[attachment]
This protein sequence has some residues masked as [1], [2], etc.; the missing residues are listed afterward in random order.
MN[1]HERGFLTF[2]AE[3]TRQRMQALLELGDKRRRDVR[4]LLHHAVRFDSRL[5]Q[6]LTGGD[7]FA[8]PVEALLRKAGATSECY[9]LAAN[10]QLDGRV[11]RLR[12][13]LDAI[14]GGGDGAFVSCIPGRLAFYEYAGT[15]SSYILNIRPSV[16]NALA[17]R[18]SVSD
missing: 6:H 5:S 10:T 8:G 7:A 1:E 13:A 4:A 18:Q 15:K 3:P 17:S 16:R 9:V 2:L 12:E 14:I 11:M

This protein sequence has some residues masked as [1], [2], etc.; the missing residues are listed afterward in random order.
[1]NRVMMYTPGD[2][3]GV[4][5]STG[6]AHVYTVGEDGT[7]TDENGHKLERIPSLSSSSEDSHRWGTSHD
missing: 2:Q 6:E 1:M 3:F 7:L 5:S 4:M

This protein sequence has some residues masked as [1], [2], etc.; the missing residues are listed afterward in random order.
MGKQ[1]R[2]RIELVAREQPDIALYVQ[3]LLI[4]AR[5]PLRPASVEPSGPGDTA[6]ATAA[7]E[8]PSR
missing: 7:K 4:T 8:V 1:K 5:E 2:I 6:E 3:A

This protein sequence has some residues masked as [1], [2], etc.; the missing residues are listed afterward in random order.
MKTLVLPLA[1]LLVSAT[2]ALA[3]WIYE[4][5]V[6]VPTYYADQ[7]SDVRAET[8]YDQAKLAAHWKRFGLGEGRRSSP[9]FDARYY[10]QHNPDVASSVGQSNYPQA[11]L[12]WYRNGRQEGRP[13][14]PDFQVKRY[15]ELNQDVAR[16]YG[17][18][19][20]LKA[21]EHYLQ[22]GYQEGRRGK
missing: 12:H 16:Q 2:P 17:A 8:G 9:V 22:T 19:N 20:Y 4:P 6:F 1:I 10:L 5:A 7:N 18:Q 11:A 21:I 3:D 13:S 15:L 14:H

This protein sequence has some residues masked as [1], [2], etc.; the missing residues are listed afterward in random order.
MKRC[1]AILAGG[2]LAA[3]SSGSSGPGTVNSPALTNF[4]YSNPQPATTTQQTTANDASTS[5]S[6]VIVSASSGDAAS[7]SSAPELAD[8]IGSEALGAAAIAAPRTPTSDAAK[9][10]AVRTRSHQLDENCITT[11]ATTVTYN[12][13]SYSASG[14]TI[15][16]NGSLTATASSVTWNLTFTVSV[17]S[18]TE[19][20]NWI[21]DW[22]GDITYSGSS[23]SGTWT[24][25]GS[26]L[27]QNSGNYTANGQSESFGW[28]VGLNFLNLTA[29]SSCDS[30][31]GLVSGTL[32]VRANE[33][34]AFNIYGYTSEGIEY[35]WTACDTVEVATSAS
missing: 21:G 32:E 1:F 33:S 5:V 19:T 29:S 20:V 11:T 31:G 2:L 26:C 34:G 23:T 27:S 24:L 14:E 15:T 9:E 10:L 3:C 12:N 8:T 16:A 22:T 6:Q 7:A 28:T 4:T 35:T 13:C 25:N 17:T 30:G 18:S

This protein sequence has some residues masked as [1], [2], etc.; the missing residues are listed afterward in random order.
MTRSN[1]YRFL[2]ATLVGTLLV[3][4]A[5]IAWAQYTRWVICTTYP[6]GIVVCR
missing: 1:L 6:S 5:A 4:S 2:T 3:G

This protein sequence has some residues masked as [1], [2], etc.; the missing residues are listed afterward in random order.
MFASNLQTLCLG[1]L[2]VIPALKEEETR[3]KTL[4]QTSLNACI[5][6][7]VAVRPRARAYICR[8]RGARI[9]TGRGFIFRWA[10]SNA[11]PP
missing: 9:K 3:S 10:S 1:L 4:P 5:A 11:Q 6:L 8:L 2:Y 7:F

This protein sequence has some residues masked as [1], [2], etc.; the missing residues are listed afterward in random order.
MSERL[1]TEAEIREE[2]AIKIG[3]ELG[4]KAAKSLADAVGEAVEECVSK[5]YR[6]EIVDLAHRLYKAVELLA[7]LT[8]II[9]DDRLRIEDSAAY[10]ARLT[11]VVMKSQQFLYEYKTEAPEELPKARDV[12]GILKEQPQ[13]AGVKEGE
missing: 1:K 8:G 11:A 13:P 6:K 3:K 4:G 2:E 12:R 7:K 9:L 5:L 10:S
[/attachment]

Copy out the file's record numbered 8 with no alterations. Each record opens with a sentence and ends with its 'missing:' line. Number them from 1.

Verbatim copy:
This protein sequence has some residues masked as [1], [2], etc.; the missing residues are listed afterward in random order.
MSERL[1]TEAEIREE[2]AIKIG[3]ELG[4]KAAKSLADAVGEAVEECVSK[5]YR[6]EIVDLAHRLYKAVELLA[7]LT[8]II[9]DDRLRIEDSAAY[10]ARLT[11]VVMKSQQFLYEYKTEAPEELPKARDV[12]GILKEQPQ[13]AGVKEGE
missing: 1:K 8:G 11:A 13:P 6:K 3:K 4:G 2:E 12:R 7:K 9:L 5:L 10:S